Monday, July 7, 2008

Monday Night Baseball (Writing)

As I've mentioned in previous posts, sportswriting is, at best, a very shaky area. Whether it is done in the form of articles or interviews, there always seems to be an overriding devotion to melodrama or embarrassing cliches, even from the best writers and the most eloquent athletes. My brother and I continually engage in mock post-game interviews simply by repeating tired phrases: "pitching was the key today"; "the defense really picked us up"; "our fans really got behind us"; "you know, I just got a good pitch to hit and drove it" etc.

Even in the early days of baseball writing, writers were not immune to this. Since the style of writing was in its infancy, cliches weren't the norm, but melodrama was heavy. The book companion to the PBS Baseball documentary (written by Geoffrey C. Ward and Ken Burns) has several passages and features devoted to the styles of early baseball writers, and the depictions of grandoise imagery was amazing. I don't have the book available right now, so I cannot cite any examples, but writers such as Grantland Rice and Shirley Povich made baseball out to be epic. For the most part, baseball articles were a combination of war stories, Greek/Shakesperian tragedies, heavy patriotism, and a sprinkling of racism.

Tonight, I decided to have fun with these ideas. I wrote a summary of the Twins-Red Sox game that aired on ESPN and tried my best to write it in a 1920s style. It is highly exaggerated, but it shouldn't be too outlandish compared to those times, and perhaps even compared to present baseball accounts. It's only appropriate that the game was played at Boston's Fenway Park, the home of the Red Sox and the home of ridiculous hyperbole and overwrought baseball romanticism. As a baseball fan today, it's equally chic to hate the Red Sox as it is to love them. Don't get me wrong--I'm a Cubs fan, but I know that Wrigley Field gets the same treatment that annoys everyone else in the country who couldn't care less about the Cubs. But seriously, it was a Twins-RED SOX broadcast. Had the Twins been playing against Oakland, it probably wouldn't have been a national telecast. Let's see how this works:

GAME RECAP: Minnesota Twins 0, at Boston Red Sox 1 (7/7/08)

"On this beautiful summer's night, July the Seventh in the Year of Our Lord 2008, the World's Champion Boston Red Sox squared off against the rising Minnesota Nine. The warm air enveloped the proud patrons of Boston, fans none too pleased to see their beloved team so far out of first place. It was not a favorable setting for the Minnesota Ball Club looking to sneak up in the standings against the Chicago White Stockings in the venerable American League Central division. The crowd roared as Boston took the field at the hallowed ground of Fenway Park, that awesome baseball palace, the Green Monster rising like a phoenix to the heavens.

The starting pitcher for Boston was Daisuke Matsuzaka, the crafty right-hander from the mysterious east of Japan, looking for his tenth victory of the season. The hurler did not disappoint, tossing 7.1 innings, not allowing a single Minnesota baserunner to sniff home plate. His fastball and sinker frustrated even the mightiest of the Twins, Justin Morneau, who managed a double yet was denied the triumph of tagging home to get his team on the scoreboard.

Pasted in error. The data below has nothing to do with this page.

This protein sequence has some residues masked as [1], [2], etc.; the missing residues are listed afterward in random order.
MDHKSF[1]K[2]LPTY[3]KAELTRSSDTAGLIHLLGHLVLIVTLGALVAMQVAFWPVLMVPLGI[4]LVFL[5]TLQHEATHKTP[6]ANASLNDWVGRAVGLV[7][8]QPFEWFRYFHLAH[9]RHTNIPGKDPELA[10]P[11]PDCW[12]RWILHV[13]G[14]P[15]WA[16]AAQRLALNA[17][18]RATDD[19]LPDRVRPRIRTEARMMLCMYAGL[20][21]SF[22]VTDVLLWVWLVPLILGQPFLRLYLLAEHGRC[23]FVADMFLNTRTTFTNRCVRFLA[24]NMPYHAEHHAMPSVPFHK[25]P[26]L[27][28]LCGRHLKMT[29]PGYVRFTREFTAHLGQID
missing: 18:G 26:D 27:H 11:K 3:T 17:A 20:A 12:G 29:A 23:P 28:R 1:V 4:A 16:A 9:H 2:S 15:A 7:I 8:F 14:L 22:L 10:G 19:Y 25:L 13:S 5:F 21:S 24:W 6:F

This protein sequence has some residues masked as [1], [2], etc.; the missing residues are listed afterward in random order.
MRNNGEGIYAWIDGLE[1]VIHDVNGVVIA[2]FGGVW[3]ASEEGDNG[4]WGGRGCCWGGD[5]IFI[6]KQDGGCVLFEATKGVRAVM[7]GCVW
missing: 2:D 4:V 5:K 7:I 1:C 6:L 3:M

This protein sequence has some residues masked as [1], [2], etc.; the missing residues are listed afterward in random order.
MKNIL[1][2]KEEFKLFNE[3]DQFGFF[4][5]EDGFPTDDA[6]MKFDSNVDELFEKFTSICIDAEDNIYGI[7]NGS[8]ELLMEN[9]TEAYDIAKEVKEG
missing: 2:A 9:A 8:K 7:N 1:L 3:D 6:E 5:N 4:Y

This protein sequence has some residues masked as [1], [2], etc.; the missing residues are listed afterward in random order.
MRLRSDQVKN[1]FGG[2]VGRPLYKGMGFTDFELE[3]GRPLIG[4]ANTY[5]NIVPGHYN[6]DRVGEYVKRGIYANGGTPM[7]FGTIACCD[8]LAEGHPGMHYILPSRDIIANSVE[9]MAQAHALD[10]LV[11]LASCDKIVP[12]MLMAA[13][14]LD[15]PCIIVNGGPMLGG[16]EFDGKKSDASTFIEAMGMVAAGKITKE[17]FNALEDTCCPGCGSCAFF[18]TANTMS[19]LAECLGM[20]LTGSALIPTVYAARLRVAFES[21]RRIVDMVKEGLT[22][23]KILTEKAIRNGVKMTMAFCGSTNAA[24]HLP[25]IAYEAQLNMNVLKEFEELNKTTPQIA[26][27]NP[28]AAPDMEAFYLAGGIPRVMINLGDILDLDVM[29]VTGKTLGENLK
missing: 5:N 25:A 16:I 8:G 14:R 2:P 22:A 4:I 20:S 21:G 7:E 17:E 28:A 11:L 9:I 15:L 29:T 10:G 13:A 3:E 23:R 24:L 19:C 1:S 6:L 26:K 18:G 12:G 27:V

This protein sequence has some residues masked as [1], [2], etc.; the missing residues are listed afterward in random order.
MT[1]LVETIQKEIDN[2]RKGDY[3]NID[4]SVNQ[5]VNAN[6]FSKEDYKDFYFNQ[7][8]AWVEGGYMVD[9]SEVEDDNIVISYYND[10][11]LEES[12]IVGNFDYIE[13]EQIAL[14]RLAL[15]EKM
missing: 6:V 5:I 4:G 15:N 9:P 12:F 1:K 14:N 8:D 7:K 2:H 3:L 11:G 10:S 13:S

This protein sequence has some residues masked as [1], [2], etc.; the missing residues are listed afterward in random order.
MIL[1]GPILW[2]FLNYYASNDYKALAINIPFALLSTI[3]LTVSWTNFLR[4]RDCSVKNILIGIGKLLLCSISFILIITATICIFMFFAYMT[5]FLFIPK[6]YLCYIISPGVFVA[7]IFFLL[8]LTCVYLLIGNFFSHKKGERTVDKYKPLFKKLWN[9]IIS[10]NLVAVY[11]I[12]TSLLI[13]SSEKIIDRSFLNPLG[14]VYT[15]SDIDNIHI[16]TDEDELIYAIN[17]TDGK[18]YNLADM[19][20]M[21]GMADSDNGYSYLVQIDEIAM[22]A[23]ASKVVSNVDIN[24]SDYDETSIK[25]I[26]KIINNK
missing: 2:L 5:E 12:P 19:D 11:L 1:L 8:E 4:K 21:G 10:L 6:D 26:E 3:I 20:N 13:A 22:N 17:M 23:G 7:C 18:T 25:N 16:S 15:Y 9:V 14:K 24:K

The pitcher for the Minnesota Nine, cherub-faced Scott Baker of Louisiana, matched his Japanese counterpart pitch for pitch, lasting seven frames, sending seven Bostonians back to the dugout after seeing a third strike. He pitched a bold game deep in enemy territory, oblivious to the beer-fueled heckling of the Boston faithful. As the night went on, he was the pride of the Midwest, keeping the Red Sox in check. He was half of a wonderous pitcher's duel, bowing to Matsuzaka, strolling sixty and a half paces before turning to fire his stitched, round bullets.

My friends, the game was close, each side desperate to taste victory. This heated contest was decided not by a soaring home run into the Boston night, but by a single, a run batted in by that fearsome Dominican Zeus, Manny Ramirez. As the ball slipped past the second baseman, Dustin Pedroia skipped to the home plate, providing that slimmest of victory margins. Ramirez stopped at first base among the cheering throngs, having brought the home team closer to the end.

The game was closed out by another son of Louisiana, the intense Jonathan Papelbon. After he willed Denard Span to ground out meekly to first, the contest was decided, the roars drifting around the East. The Boston Red Sox were victors, a stern bunch riding their way closer to first place. Somewhere off in those heavens that seemingly reached by the Green Monster, the great Bostonian Ted Williams tipped his cap in appreciation."

Again, this is tongue in cheek, but if the Red Sox make the playoffs this October, this kind of writing and broadcasting won't be too far off. As far as writing goes, something like this can actually be a good exercise. Intentionally engaging in bad writing is actually quite difficult, since you're putting as much thought into the sentences and word choices as you would with serious writing. Either way, it's practice, with the hope that the bad and the good can be separated.

1 comment:

Merideth said...

Nice broadcast. Only thing missing was an exageration of how quiet/respectful everyone was during the National Anthem, and that the pitcher blew a kiss to his girl watching in the stands.

"You Against You" in Hobart; "I Don't Want to Pry" in Pidgeonholes

Hey y'all. I'm a little late posting these, but I was fortunate to have two new publications this week, working in new genres, a...